“Even in the smallest way perhaps these songs can bring a little light into this sometimes dark world. To remind us that music is life, and hope and that healing go hand-in-hand with song.”
– Dave Grohl, November 2015
It has long been said that Dave Grohl is the nicest man in rock, and so it proved last month when his band made this new EP available for free as a ‘thank you’ to their legions of loyal fans. Not only that, but in an open letter he dedicated it to the victims of the Paris terrorist attacks and hosted a donation link on their website.
Having just finished Mick Wall’s biography Learning to Fly, I’m in the midst of a bit of a Foo’s frenzy. I’ve been a huge fan since an ex-girlfriend played me Monkeywrench about fifteen years ago. That song is still perpetually on my playlist, but it wasn’t until I saw them play Cardiff CIA on 2002’s One By One tour that I really started taking notice. It was the first time I saw them live, and the gig was spectacular. You can’t fail to be impressed by their professionalism and musicianship. But what really made a difference to me and most of the audience that night was when the band came out for the encores wearing Welsh football shirts. The national team had beaten Azerbaijan 2-0 in Baku earlier that day, a month after beating Italy 2-1 at the Millennium Stadium, and under the leadership of Mark Hughes were on the cusp of qualifying for the 2004 Euros. As it happened we eventually lost in a play-off to Russia, but the fact that Dave Grohl and co didn’t just acknowledge there was a match that day, but took the effort to ingratiate themselves with the Welsh public to such an extent was nice to see.
To the music…
Saint Cecilia contains 5 tracks, most of which sound more like vintage Foo’s. That isn’t surprising because one of the songs, the Neverending Sigh, is apparently almost two decades old. That would date it somewhere between the Foo’s first two albums which are still, by many people’s estimations, among their best to date. Title track excluded, there is a distinct lack of soaring, arms-aloft choruses to be had here. Compared to the last two studio albums, which at times come across as sprawling and unfocused, the songs on Saint Cecilia are short, punchy and to the point. Sean rocks up with a fuzzy guitar, smacks you in the face with it, and is gone in just 02:11 while Saviour Breath is so breathlessly intense it could easily pass for a Motorhead cover. Iron Rooster offers some respite with it’s jazzy hooks and dreamy melody, and the aforementioned Neverending Sigh rounds things off with the hauntingly self-analytical refrain ‘No one lets everyone in’ perhaps betraying a younger, less confident Dave.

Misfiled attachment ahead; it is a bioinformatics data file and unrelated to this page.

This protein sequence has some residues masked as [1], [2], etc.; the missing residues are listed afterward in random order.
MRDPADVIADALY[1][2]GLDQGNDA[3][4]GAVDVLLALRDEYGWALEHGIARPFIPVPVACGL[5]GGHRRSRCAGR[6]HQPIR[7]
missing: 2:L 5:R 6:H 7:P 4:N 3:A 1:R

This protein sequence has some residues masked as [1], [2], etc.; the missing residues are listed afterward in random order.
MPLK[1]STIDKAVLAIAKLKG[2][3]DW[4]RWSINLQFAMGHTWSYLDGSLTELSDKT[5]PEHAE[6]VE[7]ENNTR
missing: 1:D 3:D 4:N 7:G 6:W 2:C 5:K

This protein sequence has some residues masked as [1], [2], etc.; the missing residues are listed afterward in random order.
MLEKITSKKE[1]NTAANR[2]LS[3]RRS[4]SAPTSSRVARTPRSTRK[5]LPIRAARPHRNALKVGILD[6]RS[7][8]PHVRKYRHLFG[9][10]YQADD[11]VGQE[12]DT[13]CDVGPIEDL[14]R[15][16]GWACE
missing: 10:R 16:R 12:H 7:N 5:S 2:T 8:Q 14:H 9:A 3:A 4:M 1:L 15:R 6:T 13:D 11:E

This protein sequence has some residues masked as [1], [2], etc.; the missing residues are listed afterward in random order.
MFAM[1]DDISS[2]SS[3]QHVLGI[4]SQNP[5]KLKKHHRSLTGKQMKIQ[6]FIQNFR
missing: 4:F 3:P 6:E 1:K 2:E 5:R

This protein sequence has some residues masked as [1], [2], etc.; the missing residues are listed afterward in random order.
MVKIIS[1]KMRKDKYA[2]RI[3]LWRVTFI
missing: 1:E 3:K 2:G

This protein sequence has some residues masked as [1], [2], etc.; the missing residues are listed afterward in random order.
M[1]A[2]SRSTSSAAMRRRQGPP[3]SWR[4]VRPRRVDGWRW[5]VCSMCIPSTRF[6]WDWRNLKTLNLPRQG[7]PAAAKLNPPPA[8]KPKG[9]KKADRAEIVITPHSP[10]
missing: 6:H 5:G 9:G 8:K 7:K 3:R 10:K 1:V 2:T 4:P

According to Wiki, Saint Cecilia is the patron saint of musicians. It’s also the name of the hotel in Austin where these songs were recorded. Not that you would know they were recorded in a hotel. This EP isn’t just one for the completists, but a worthy addition to any collection. If it was a release by a younger band you would mark them one to watch, but the Foo’s have been there, done it, bought the Welsh football shirts, and they are still doing it. Kudos.
Oh, and Russia? We’ll see you in France next summer.
December 28th, 2015 at 2:24 pm
Great piece of writing Chris. I’m a huge fan of Foo Fighters and Dave Grohl is such a legend.
I started following you on Twitter a few days ago and I’m enjoying your writing very much. I’m looking forward to reading more 🙂
December 28th, 2015 at 2:51 pm
Thanks for the kind words, Helen! I’m glad you like my scribblings. There will be many more in 2016! 😀 I wish you a Happy New Year!
December 28th, 2015 at 3:05 pm
Thank you Chris, hope you have a Wonderful New Year too 🙂
I can’t believe you popped up on Twitter! We were actually in school together, quite a few years ago now lol.
How time flies hey 🙂
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December 28th, 2015 at 3:10 pm
Were we? :-O What was your name then? Assuming you changed it. And what name do you use on Twitter?
December 28th, 2015 at 3:14 pm
Its Helen @HansonHanson4 on Twitter now.
Pop on and see if you remember me 🙂
Surname used to be Sargeant 🙂